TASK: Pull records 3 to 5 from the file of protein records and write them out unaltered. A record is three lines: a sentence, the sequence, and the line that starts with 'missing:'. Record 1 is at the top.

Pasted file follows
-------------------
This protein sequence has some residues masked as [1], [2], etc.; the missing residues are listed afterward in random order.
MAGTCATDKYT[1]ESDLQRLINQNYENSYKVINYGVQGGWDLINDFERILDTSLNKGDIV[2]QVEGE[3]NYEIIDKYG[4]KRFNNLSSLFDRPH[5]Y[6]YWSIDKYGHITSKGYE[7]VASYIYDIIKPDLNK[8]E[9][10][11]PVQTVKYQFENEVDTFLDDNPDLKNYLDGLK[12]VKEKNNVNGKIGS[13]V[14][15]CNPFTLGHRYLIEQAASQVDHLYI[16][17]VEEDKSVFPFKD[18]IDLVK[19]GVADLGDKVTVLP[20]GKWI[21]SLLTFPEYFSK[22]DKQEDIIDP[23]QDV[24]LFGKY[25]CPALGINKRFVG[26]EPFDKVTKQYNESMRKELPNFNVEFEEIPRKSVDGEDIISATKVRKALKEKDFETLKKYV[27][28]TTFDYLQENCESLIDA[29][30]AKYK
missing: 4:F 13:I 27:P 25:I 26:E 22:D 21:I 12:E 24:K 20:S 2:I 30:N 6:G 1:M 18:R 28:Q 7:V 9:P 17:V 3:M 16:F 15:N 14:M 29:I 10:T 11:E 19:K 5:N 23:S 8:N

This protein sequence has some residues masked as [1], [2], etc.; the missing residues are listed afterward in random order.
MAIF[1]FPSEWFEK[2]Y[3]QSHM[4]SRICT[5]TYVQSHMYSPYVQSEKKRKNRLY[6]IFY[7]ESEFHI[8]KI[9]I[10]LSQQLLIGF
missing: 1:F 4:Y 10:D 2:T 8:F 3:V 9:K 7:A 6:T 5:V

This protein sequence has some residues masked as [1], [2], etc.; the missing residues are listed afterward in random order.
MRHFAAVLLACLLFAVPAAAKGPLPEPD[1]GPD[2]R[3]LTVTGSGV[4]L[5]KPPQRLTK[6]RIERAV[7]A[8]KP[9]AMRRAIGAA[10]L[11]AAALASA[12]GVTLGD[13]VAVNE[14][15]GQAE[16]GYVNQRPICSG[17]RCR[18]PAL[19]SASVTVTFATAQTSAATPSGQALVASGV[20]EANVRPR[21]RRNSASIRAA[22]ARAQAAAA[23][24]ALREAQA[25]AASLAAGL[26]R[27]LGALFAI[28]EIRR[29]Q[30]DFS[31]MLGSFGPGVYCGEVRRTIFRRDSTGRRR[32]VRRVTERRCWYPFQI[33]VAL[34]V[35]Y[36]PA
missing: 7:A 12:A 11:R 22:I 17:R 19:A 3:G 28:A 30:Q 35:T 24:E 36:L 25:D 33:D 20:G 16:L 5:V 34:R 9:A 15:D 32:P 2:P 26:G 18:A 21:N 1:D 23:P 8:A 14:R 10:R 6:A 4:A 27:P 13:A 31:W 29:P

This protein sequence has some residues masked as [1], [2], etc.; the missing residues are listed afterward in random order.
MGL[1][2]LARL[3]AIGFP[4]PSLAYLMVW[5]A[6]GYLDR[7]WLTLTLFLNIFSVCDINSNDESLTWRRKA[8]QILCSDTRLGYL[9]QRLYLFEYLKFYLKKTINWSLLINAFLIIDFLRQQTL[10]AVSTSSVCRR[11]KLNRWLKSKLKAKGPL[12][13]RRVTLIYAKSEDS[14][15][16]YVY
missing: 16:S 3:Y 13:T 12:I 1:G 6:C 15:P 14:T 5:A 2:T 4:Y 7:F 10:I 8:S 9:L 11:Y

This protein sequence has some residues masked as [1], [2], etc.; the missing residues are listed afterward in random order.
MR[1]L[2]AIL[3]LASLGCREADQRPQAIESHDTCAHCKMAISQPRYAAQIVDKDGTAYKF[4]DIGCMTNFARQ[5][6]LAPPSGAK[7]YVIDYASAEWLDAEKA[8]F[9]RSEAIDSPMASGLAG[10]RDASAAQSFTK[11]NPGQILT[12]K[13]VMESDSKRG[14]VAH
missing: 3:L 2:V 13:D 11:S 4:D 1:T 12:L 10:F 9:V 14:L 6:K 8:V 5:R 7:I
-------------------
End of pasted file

This protein sequence has some residues masked as [1], [2], etc.; the missing residues are listed afterward in random order.
MRHFAAVLLACLLFAVPAAAKGPLPEPD[1]GPD[2]R[3]LTVTGSGV[4]L[5]KPPQRLTK[6]RIERAV[7]A[8]KP[9]AMRRAIGAA[10]L[11]AAALASA[12]GVTLGD[13]VAVNE[14][15]GQAE[16]GYVNQRPICSG[17]RCR[18]PAL[19]SASVTVTFATAQTSAATPSGQALVASGV[20]EANVRPR[21]RRNSASIRAA[22]ARAQAAAA[23][24]ALREAQA[25]AASLAAGL[26]R[27]LGALFAI[28]EIRR[29]Q[30]DFS[31]MLGSFGPGVYCGEVRRTIFRRDSTGRRR[32]VRRVTERRCWYPFQI[33]VAL[34]V[35]Y[36]PA
missing: 7:A 12:A 11:R 22:I 17:R 19:A 3:G 28:A 30:Q 35:T 24:E 36:L 25:D 33:D 20:G 16:L 5:V 34:R 9:A 15:D 32:P 2:P 26:G 18:A 21:N 1:D 23:P 8:A 14:R 10:R 6:A 4:A 27:P 13:A 31:W 29:P

This protein sequence has some residues masked as [1], [2], etc.; the missing residues are listed afterward in random order.
MGL[1][2]LARL[3]AIGFP[4]PSLAYLMVW[5]A[6]GYLDR[7]WLTLTLFLNIFSVCDINSNDESLTWRRKA[8]QILCSDTRLGYL[9]QRLYLFEYLKFYLKKTINWSLLINAFLIIDFLRQQTL[10]AVSTSSVCRR[11]KLNRWLKSKLKAKGPL[12][13]RRVTLIYAKSEDS[14][15][16]YVY
missing: 16:S 3:Y 13:T 12:I 1:G 6:C 15:P 14:T 5:A 2:T 4:Y 7:F 10:I 8:S 9:L 11:Y

This protein sequence has some residues masked as [1], [2], etc.; the missing residues are listed afterward in random order.
MR[1]L[2]AIL[3]LASLGCREADQRPQAIESHDTCAHCKMAISQPRYAAQIVDKDGTAYKF[4]DIGCMTNFARQ[5][6]LAPPSGAK[7]YVIDYASAEWLDAEKA[8]F[9]RSEAIDSPMASGLAG[10]RDASAAQSFTK[11]NPGQILT[12]K[13]VMESDSKRG[14]VAH
missing: 3:L 2:V 13:D 11:S 4:D 1:T 12:L 10:F 9:V 14:L 6:K 8:V 5:R 7:I